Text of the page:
As early as 2005, Intel began publicly demonstrating WiMAX at Sundance, streaming an urban dance movie to an alpine ski lodge, from a broadcast server twelve miles away. Bloomberg dubbed it, "WiFi on Steroids." The name stuck -- it's catchy and, operating similarly to WiFi, WiMAX is capable of both greater reach and mobility. This means less funds expended for building long expanses of cables to connect everything. Further, WiMAX was even used to help with communication in emergency relief efforts in a tsunami in Indonesia in 2004.
More relevant to the Phone Wars phenomenon that's all the rage now, 4G WiMAX is the technology behind Sprint's first 4G network. (Verizon and AT&T are catching up with their own 4G network, based on LTE, another 4G technology.)
Here's my "facts only" summary of this landmark Symposium:
Teresa Elder (President, Clearwire) opened the Symposium with an overview of statistics relating to mobile data usage. Beginning by showing a Morgan Stanley slide on "Computing Growth Over Time (See Slide below)," Elder outlined a roughly linear growth in device users over decades, from mainframe computers (1970s), minicomputers in (1980s), PC's (1990s), Desktop Internet (2000s), to our current era of the Mobile Internet (2010s), with "Mobile Internet Users" projected to exceed "Desktop Internet Users" by 2014. Cisco's Visual Networking Index (VNI) showed a trend of mobile video being the predominant usage (in terms of TB/month) of mobile data. Describing the "Killer 4G Application" as "cloud computing goes mobile", beyond social networking and social computing, Elder envisioned a world with an open ecosystem of applications, content and devices, with everyone having "All their stuff in the palm of their hands, 24x7." Elder juxtaposed the evolution of the Internet with the evolution of mobile computing, concluding her keynote with an inspiring invitation, "We have the ability to drive that evolution -- we're not just observing it."
Bob Azzi (Senior VP, Sprint) introduced himself as an executive with a background in mechanical engineering, "I noticed that this is a nicely built building because I have no signal in here... I was admiring the amount of stonework you put in here." (Indeed, despite ubiquitous wireless on the Stanford campus, even inside the glass windows of the anteroom of the newly-built Huang Engineering Center, WiFi reception was not to be found! Several developers also joked of the ironic lack of wireless connectivity at similar such conferences.) Although Sprint's 4G network is not yet available in San Francisco, it's already available in dozens of other major cities across the USA. Azzi described 4G as having "all the benefits of 3G, plus several more," citing examples such as two-way video conferencing with simultaneous email and other data transmission, as well as live HD video surveillance. Having not just an edge in present availability, Azzi also claimed Sprint 4G, being on the 2.5 GHz end of the spectrum, has "greater capacity for data traffic, than competitor 4G's on 700 MHz." Azzi gave an example of a medical teleconference, where a physician needs high-resolution data of an x-ray in real-time -- 3G would not be able to provide enough bandwidth to get all the data through, which may result in the doctor making the wrong prognosis. Number-wise, a 30 MB file would take 4 minutes and 33 seconds to download on 3G, whereas on 4G, this same file would take only 40 seconds. Azzi believes that 4G will transform industries, that across all sectors, businesses will have applications that would benefit from the 4G network.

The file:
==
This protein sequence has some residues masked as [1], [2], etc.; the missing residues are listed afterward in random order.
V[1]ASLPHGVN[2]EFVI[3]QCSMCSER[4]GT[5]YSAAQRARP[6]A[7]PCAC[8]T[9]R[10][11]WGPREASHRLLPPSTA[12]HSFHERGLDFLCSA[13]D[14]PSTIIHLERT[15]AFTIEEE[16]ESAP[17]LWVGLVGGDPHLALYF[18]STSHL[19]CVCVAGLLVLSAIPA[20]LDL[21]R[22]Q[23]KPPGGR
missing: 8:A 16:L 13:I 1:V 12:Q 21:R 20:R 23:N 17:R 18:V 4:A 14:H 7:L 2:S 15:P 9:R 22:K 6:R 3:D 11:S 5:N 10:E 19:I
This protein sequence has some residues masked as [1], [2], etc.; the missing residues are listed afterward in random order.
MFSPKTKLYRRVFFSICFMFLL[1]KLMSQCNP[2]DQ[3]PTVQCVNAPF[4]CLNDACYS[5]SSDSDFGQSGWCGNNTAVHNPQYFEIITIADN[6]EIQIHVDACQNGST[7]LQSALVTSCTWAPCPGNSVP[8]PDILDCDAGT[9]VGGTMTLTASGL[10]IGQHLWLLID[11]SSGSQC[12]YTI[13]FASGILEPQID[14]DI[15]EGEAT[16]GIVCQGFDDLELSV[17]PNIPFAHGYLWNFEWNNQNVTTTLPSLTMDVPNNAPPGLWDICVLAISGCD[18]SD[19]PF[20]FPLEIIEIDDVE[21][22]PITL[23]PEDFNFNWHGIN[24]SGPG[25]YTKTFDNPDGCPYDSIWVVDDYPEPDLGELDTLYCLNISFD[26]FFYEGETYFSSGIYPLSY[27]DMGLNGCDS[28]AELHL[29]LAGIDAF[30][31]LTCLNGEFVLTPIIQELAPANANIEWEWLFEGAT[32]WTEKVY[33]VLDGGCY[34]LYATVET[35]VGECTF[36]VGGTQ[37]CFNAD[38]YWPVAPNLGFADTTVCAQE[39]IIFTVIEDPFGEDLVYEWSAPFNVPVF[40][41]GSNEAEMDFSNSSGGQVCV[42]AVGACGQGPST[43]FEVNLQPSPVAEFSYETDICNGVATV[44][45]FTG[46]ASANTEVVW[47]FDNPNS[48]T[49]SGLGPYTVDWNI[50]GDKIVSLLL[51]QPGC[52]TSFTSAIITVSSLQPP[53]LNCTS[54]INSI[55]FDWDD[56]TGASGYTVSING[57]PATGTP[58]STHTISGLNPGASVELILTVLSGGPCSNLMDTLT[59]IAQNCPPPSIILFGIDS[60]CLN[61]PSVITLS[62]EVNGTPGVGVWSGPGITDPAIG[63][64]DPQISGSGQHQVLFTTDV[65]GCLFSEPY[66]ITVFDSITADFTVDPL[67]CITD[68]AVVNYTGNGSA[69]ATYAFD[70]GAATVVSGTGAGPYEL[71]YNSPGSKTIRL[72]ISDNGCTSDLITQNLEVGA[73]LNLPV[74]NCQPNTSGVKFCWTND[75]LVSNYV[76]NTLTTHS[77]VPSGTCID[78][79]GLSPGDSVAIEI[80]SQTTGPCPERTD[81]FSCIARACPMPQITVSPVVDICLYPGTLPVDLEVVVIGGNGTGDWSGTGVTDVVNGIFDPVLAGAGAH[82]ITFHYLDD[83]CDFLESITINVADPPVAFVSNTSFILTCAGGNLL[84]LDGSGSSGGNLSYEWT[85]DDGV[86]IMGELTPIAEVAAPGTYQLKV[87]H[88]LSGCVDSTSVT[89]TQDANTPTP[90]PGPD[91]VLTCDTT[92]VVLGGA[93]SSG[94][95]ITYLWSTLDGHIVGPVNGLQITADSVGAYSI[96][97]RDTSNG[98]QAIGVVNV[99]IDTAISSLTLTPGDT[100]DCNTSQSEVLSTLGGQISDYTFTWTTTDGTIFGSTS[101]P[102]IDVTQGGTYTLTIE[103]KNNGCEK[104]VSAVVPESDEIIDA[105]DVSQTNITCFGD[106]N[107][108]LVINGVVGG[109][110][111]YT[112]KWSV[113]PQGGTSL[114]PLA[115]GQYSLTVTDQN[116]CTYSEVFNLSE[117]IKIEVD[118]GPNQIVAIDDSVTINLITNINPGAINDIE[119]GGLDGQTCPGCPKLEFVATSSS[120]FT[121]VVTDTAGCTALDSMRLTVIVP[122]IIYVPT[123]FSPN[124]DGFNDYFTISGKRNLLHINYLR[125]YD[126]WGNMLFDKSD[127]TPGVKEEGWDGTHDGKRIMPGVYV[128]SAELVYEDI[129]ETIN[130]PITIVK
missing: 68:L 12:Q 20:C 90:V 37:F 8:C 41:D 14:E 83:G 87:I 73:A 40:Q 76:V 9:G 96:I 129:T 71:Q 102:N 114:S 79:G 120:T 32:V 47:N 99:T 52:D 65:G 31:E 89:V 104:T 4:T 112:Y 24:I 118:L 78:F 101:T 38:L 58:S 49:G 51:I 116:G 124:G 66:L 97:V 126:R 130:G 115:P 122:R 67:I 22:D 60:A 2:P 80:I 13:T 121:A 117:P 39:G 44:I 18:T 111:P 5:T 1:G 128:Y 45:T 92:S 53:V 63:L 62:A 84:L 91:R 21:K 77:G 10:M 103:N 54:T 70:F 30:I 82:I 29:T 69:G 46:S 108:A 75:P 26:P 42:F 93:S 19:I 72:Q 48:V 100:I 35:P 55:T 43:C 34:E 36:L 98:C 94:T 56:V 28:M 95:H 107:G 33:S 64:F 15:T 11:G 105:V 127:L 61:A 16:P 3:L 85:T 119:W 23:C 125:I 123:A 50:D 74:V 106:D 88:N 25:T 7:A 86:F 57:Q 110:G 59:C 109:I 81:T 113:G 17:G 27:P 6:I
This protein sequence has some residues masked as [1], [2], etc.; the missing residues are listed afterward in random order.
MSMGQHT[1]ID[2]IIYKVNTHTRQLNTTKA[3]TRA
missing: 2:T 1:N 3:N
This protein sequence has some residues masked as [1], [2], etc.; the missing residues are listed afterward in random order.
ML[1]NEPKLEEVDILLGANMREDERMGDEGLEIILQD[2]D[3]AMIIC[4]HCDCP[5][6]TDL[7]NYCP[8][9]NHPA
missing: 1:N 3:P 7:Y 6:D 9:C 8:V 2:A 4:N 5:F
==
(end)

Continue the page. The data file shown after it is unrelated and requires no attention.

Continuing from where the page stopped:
Dow Draper (VP, Products and Services, Clearwire) gave examples of WiMAX home routers and USB devices already available in 2009, and then the first 4G smartphone HTC Evo. Said Draper, "4G devices are growing rapidly," citing additional areas of growth, being 3G/4G city-wide surveillance, "smart-meters," and even 4G mobile news cameras. Draper explained for why iPhone 4's video chat is only available on WiFi only, and AT&T's limited data plans, "Truly mobile video chat that is a great experience requires 4G."
Following these executive keynotes, the focus shifted to developers. Nathan Smith (Sprint, Developer Programs) opened citing a mobile version of Moore's Law, with bandwidth rather than processor being the commodity doubling every two years. According to Smith, open devices such as the HTC Evo, open software and applications, and the 4G network power a sort of "Convergence driving the perfect storm" to create "infinite business opportunities."
The Symposium then included a fast-paced hour showcasing a hodgepodge of ten apps, which either somehow utilize 4G already, or would benefit tremendously from 4G. The app I found most interesting was Jibbigo, which does real time speech translation transcriptions (as opposed to just transcription, which Dragon Speech does quite well). Jibbigo demonstrated in real-time a conversation in Spanish, being translated in real-time to English text on an iPhone and an HTC Evo. Moog's Security and Surveillance department also showcased current technologies, such as a real time surveillance camera's placed incognito near a subway station in Pittsburgh. Another startup showed a prototype of a "Crisis Telediagnosis" system, which provides hi-resolution videos sent to doctors on demand, for instant response from a network of volunteer medical professionals.
Arogyaswami Paulraj, who invented MIMO, which improved performance of both WiFi and WiMax, and an Intel Atom Developer Program representative also presented. When asked about support of the Intel Atom SDK on Ubuntu and other operating systems, Intel was unable to comment.